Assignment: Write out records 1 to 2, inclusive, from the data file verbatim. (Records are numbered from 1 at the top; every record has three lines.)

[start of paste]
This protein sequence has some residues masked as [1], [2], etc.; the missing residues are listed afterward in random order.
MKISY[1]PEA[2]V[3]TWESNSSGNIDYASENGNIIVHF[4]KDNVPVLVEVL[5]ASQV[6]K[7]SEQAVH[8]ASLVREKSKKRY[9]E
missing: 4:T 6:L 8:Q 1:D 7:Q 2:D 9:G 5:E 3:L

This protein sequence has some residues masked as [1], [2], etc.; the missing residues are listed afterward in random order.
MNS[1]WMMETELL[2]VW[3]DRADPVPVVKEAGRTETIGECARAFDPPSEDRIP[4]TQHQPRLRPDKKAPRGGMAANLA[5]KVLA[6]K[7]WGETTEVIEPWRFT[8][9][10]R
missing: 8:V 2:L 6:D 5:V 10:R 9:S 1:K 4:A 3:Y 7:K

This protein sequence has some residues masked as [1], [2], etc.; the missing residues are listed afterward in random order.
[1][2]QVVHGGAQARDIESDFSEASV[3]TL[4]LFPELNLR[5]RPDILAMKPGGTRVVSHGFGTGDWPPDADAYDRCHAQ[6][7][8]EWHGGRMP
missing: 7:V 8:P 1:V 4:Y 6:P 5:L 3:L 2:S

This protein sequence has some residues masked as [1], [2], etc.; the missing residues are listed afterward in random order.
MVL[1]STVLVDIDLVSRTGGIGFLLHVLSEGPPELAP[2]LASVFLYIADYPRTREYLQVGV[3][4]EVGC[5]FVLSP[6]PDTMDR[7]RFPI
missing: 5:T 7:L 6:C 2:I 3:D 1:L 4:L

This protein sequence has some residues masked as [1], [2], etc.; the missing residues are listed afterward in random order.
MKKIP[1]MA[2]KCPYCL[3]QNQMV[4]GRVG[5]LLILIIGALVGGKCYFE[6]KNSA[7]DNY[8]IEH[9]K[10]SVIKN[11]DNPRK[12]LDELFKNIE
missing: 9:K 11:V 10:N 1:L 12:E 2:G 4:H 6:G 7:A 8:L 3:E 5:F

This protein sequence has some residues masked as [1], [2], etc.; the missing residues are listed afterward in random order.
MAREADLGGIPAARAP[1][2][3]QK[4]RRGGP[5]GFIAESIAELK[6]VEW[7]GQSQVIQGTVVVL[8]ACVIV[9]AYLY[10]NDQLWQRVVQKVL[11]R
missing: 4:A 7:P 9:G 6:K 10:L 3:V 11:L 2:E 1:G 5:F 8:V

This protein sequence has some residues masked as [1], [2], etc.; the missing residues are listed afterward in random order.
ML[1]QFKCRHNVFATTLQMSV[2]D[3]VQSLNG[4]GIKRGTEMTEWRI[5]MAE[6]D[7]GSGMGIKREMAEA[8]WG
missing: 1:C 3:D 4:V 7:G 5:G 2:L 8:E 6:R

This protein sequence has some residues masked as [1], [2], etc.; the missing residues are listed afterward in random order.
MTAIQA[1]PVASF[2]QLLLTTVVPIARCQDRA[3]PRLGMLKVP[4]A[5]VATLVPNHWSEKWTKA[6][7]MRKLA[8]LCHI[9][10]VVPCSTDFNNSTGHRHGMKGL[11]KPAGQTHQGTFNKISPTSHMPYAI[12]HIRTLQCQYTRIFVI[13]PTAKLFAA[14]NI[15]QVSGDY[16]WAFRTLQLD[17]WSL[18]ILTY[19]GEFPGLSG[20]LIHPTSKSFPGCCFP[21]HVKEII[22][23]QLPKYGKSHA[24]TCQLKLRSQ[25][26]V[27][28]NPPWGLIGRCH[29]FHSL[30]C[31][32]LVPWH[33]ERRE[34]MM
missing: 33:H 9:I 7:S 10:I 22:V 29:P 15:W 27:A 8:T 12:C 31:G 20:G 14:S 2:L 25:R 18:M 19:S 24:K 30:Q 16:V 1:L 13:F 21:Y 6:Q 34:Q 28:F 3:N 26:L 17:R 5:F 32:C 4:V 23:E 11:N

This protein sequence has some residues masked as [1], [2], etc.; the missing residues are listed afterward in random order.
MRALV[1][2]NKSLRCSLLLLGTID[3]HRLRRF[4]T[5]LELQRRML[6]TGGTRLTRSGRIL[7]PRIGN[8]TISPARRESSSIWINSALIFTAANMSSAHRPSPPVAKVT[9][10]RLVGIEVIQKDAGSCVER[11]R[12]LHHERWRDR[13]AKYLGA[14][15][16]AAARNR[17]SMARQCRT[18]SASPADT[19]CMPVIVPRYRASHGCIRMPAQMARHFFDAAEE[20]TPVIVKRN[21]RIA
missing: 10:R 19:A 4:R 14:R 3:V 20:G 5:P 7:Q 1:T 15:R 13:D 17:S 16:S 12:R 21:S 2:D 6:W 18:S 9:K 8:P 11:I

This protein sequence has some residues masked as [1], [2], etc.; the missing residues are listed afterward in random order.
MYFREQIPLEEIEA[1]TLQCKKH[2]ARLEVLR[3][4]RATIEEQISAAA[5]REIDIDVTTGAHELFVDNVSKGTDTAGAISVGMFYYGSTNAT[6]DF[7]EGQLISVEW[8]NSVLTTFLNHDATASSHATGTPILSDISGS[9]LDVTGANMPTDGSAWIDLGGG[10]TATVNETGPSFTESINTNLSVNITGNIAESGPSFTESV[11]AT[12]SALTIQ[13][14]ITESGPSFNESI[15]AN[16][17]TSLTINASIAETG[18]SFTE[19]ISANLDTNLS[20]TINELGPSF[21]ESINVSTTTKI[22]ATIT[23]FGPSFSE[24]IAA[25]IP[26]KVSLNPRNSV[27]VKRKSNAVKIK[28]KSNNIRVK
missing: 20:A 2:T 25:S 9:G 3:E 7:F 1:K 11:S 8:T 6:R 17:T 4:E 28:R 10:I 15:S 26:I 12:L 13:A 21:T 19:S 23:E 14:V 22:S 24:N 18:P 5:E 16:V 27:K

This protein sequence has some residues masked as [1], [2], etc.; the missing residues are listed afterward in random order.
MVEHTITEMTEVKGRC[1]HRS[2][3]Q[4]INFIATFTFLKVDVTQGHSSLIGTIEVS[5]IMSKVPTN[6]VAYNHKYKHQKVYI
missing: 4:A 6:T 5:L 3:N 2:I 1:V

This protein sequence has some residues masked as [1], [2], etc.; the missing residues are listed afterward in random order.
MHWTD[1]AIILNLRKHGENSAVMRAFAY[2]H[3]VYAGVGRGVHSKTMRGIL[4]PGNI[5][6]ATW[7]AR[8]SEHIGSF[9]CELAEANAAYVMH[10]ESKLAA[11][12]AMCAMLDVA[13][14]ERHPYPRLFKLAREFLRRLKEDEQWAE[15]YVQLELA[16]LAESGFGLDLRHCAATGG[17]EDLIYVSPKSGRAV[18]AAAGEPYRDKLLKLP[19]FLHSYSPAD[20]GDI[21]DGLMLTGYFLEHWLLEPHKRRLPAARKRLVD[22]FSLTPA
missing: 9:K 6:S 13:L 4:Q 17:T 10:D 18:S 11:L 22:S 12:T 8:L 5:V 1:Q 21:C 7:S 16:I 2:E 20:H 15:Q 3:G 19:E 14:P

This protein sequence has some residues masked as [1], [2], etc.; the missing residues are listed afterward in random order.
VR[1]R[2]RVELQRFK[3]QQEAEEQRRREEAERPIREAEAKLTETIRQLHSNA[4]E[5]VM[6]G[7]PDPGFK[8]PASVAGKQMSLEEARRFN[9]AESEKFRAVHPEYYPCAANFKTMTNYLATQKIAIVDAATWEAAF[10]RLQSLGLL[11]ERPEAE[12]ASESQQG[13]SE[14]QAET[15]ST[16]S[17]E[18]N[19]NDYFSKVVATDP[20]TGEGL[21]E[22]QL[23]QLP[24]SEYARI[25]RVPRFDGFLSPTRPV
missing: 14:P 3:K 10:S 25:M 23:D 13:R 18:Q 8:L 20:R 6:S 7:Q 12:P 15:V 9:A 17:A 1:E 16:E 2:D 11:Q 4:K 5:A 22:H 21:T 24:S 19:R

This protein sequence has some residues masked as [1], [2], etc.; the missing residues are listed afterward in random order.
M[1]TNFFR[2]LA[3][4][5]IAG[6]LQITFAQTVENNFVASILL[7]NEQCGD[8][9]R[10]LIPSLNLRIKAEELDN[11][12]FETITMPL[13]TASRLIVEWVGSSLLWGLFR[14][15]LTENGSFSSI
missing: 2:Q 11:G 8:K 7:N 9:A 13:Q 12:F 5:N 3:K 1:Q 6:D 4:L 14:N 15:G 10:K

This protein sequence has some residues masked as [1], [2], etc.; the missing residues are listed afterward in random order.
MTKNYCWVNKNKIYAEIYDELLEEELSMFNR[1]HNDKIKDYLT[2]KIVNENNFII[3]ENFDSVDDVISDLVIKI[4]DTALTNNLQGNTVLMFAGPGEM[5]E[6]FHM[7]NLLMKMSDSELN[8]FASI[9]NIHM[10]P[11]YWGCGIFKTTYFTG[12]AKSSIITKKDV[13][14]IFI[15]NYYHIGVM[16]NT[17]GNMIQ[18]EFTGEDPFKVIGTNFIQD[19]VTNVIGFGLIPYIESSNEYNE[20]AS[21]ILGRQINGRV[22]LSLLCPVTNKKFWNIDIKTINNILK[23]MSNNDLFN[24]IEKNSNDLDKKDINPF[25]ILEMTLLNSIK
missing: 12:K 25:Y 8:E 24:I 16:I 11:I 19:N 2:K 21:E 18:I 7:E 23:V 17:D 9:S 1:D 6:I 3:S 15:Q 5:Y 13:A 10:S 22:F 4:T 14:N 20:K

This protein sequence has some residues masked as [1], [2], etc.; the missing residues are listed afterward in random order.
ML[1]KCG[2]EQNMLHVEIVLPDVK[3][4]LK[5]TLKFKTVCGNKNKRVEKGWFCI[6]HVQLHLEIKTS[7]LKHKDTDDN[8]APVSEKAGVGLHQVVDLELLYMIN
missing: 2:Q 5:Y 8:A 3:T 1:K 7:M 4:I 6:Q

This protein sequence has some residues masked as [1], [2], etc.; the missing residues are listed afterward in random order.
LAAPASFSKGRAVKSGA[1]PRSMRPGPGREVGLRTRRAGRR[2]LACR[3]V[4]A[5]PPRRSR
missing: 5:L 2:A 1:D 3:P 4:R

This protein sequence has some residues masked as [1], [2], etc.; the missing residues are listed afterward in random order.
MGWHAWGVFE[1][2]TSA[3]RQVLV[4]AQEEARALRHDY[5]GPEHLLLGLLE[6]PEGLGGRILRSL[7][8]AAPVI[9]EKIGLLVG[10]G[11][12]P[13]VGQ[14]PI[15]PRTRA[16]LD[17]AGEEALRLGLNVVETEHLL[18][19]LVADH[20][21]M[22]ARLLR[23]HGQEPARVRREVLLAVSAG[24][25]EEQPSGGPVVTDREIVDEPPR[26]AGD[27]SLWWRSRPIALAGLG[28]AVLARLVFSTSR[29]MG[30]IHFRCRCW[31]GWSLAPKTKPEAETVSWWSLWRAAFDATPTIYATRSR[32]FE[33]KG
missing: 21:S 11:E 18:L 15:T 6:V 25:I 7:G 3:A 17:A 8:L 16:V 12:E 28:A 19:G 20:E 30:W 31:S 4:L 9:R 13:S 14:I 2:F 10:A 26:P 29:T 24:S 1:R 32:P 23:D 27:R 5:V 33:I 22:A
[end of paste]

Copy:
This protein sequence has some residues masked as [1], [2], etc.; the missing residues are listed afterward in random order.
MKISY[1]PEA[2]V[3]TWESNSSGNIDYASENGNIIVHF[4]KDNVPVLVEVL[5]ASQV[6]K[7]SEQAVH[8]ASLVREKSKKRY[9]E
missing: 4:T 6:L 8:Q 1:D 7:Q 2:D 9:G 5:E 3:L

This protein sequence has some residues masked as [1], [2], etc.; the missing residues are listed afterward in random order.
MNS[1]WMMETELL[2]VW[3]DRADPVPVVKEAGRTETIGECARAFDPPSEDRIP[4]TQHQPRLRPDKKAPRGGMAANLA[5]KVLA[6]K[7]WGETTEVIEPWRFT[8][9][10]R
missing: 8:V 2:L 6:D 5:V 10:R 9:S 1:K 4:A 3:Y 7:K